Yonkers NY – Cemetery memorial dispute settled


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Plans for a memorial on the site of a former Orthodox Jewish cemetery are moving forward after a delay of more than a year due to legal proceedings.The memorial commemorating the cemetery is to be built on the site of the city’s Austin Avenue retail project, built by Morris Industrial Builders. Its creation is the result of a court action brought by state Attorney General Eliot Spitzer.Spitzer’s office first filed a case against the developer in 2004 after it was discovered that the remains of only 12 or 13 identified children in the cemetery had been moved, while more than 100 graves for children were marked on the cemetery map. It was alleged that Morris had failed to follow state laws regarding nonprofit organizations.

The cemetery had been owned by the now-defunct Congregation People of Righteousness. The remains buried at the site were relocated to Israel in 1989.

Under the law, nonprofit groups such as the congregation must receive a fair price when they sell property. In this case, the payment to the congregation was the removal of the cemetery.

The issue was brought to court again last month when Spitzer’s office claimed the developer’s plans for the proposed memorial were too small and out of the way.

Both sides reached an agreement after a visit to the site now a parking lot for The Home Depot and Costco by state Supreme Court Justice Joan Lefkowitz late last month.

Philip Halpern, an attorney for the Rutherford, N.J.-based developer, said drawings for the proposed monument should be done by the end of the month.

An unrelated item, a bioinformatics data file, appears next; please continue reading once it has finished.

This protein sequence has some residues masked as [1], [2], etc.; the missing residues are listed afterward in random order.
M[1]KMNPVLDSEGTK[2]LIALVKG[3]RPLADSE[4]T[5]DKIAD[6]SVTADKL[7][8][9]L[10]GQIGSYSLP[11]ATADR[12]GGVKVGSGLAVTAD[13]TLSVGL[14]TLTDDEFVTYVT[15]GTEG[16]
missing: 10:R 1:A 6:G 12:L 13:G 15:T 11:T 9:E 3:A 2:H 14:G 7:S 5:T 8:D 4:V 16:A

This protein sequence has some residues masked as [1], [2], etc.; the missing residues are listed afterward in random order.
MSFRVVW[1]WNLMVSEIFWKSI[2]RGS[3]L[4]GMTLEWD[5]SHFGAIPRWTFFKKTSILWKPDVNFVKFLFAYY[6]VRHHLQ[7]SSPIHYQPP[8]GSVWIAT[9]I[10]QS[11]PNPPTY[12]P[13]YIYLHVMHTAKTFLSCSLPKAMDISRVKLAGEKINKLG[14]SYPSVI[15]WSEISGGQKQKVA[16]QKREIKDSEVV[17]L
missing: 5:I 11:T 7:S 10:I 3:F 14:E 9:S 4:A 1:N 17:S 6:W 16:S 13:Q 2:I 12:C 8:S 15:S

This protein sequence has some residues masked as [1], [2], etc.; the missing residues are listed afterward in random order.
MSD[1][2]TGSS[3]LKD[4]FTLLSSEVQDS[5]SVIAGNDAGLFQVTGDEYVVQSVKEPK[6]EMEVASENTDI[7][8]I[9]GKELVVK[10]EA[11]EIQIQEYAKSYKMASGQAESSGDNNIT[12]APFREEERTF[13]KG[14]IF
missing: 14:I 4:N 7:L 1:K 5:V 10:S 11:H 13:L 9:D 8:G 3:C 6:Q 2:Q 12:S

“The issue it never was a problem is solved,” Halpern said. “Morris went out of his way in this case.”

Spitzer’s office had proposed building the monument on an accessible area along the western side of the Costco parking lot. But Morris officials wanted the monument near the rear of the parking lot.

Halpern said the location was too large for the proposed memorial and could be a distraction for motorists.

The two sides agreed to place the memorial where Spitzer’s office suggested it go, but it will be smaller than originally proposed.

Brad Maione, a Spitzer spokesman, said the project should be completed in a few months.

Morris agreed to build the memorial in January 2005 after the two sides had argued in court over the disputed graves of 135 children whose remains were not accounted for before the cemetery was demolished at the site.

In the settlement, Morris agreed to pay $100,000 to the Attorney General’s Office for the memorial, which would commemorate the approximately 94 adults and 147 children who were buried there. Any funds left over would go to a charity group agreed on by the court.